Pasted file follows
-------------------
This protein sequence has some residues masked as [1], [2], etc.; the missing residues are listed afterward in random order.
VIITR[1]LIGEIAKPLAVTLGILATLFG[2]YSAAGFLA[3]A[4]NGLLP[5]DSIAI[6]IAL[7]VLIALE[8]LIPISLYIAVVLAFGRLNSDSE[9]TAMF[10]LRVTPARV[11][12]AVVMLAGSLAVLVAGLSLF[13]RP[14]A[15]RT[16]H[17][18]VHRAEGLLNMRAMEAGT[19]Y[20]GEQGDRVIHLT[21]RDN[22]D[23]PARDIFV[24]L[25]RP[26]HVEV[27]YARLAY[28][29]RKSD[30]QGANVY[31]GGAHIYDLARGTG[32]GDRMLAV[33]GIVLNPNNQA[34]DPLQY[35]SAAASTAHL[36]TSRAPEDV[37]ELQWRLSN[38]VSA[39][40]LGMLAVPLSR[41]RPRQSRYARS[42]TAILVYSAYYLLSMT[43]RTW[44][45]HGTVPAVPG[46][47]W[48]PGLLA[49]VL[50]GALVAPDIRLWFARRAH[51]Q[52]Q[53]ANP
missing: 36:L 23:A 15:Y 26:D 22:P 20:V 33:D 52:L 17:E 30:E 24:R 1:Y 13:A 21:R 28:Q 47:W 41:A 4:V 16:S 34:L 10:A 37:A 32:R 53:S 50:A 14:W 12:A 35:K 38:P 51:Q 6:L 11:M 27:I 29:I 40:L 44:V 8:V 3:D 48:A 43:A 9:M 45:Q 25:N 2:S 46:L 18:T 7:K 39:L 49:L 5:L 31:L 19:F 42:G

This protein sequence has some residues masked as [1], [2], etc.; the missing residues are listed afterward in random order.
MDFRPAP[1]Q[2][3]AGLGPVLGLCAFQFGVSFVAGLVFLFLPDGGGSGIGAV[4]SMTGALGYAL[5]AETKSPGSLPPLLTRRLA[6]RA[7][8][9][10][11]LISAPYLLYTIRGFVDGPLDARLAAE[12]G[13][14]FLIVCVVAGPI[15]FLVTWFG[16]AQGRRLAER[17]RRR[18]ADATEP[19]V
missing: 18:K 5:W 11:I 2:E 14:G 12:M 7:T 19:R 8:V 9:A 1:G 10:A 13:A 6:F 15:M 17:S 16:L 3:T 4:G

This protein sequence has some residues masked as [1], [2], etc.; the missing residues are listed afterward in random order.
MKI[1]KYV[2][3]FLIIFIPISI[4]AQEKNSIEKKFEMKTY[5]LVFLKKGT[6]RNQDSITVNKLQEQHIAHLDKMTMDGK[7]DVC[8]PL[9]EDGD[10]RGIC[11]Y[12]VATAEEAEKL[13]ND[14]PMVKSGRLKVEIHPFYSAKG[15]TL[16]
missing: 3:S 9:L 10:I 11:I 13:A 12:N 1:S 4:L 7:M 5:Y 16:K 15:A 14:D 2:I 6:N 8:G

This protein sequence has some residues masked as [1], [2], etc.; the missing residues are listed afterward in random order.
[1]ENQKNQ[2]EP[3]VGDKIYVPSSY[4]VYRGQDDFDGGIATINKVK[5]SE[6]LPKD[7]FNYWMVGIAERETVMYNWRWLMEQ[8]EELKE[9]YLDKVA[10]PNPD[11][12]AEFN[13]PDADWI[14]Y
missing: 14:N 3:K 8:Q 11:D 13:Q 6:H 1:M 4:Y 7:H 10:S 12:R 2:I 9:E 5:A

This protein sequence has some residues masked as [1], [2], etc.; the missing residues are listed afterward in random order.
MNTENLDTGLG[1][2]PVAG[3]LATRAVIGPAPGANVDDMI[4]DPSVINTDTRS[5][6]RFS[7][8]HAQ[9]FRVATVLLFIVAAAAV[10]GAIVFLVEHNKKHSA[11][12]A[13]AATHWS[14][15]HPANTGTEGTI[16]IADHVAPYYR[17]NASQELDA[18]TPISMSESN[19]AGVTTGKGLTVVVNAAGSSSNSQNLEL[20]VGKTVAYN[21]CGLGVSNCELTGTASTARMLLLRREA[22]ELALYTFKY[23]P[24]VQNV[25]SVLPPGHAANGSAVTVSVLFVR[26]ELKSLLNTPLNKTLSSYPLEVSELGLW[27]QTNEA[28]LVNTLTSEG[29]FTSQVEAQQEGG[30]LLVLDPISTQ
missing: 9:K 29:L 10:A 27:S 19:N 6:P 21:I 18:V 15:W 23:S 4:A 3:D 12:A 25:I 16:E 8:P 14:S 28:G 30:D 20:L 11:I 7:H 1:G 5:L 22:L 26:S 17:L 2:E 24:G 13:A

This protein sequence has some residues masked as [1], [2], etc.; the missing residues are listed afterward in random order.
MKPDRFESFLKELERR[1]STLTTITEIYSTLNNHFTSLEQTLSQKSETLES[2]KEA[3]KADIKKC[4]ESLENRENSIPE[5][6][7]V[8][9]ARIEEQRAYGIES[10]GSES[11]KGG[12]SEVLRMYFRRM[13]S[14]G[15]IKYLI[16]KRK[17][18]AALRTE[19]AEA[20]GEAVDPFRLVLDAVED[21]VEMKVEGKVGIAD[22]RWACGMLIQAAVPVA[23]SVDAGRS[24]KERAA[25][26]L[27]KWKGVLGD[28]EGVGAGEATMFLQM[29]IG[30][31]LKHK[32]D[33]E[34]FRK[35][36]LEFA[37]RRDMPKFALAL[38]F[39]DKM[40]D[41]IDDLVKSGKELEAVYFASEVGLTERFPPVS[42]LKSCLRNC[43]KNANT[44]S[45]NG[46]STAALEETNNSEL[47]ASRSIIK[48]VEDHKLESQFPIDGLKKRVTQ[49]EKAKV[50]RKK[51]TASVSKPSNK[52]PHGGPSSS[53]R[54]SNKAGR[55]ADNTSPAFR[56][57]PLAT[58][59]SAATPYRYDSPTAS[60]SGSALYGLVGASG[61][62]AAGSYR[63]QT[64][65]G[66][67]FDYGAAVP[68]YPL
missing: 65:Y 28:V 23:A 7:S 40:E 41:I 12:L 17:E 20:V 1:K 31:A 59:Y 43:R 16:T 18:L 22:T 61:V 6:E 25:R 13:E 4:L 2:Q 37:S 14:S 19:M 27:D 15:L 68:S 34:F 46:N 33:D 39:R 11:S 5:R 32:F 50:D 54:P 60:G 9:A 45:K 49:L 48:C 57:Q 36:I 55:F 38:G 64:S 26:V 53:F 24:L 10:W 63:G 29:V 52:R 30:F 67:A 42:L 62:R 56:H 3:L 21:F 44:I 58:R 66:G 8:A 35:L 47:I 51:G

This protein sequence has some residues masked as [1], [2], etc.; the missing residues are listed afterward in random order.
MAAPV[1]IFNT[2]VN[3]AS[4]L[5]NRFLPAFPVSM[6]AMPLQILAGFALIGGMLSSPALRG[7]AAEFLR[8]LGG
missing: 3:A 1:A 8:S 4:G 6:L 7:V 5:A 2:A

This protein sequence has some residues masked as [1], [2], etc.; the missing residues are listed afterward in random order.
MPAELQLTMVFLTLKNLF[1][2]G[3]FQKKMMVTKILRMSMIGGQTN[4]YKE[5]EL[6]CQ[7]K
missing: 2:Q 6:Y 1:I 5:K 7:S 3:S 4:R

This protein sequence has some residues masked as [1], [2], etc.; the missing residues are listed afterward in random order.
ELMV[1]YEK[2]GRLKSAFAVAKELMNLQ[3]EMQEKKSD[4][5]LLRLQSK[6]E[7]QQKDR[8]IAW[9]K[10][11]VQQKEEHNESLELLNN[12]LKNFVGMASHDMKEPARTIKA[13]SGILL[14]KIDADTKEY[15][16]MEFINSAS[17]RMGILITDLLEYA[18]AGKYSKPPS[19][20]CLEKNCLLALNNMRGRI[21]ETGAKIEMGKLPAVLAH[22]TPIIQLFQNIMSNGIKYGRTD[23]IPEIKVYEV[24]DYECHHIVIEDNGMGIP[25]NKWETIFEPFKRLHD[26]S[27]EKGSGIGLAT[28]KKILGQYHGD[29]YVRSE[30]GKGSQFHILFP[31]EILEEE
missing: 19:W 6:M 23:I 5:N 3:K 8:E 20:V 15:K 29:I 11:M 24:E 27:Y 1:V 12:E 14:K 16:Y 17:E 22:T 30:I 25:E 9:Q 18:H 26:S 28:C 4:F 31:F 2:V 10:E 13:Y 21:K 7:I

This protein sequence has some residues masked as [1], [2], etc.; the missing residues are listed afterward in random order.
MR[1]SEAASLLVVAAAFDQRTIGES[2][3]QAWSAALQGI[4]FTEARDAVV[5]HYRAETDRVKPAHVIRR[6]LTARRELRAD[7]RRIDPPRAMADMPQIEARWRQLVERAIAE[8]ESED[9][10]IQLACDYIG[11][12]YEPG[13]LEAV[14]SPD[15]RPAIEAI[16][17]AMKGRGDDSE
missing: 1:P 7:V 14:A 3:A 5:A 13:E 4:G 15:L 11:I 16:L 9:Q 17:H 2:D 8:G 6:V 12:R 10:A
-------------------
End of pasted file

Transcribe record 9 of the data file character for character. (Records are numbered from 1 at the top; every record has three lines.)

This protein sequence has some residues masked as [1], [2], etc.; the missing residues are listed afterward in random order.
ELMV[1]YEK[2]GRLKSAFAVAKELMNLQ[3]EMQEKKSD[4][5]LLRLQSK[6]E[7]QQKDR[8]IAW[9]K[10][11]VQQKEEHNESLELLNN[12]LKNFVGMASHDMKEPARTIKA[13]SGILL[14]KIDADTKEY[15][16]MEFINSAS[17]RMGILITDLLEYA[18]AGKYSKPPS[19][20]CLEKNCLLALNNMRGRI[21]ETGAKIEMGKLPAVLAH[22]TPIIQLFQNIMSNGIKYGRTD[23]IPEIKVYEV[24]DYECHHIVIEDNGMGIP[25]NKWETIFEPFKRLHD[26]S[27]EKGSGIGLAT[28]KKILGQYHGD[29]YVRSE[30]GKGSQFHILFP[31]EILEEE
missing: 19:W 6:M 23:I 5:N 3:K 8:E 20:V 15:K 29:I 11:M 24:E 27:Y 1:V 12:E 14:K 16:Y 17:E 22:T 30:I 25:E 9:Q 18:H 26:S 28:C 4:F 31:F 2:V 10:E 13:Y 21:K 7:I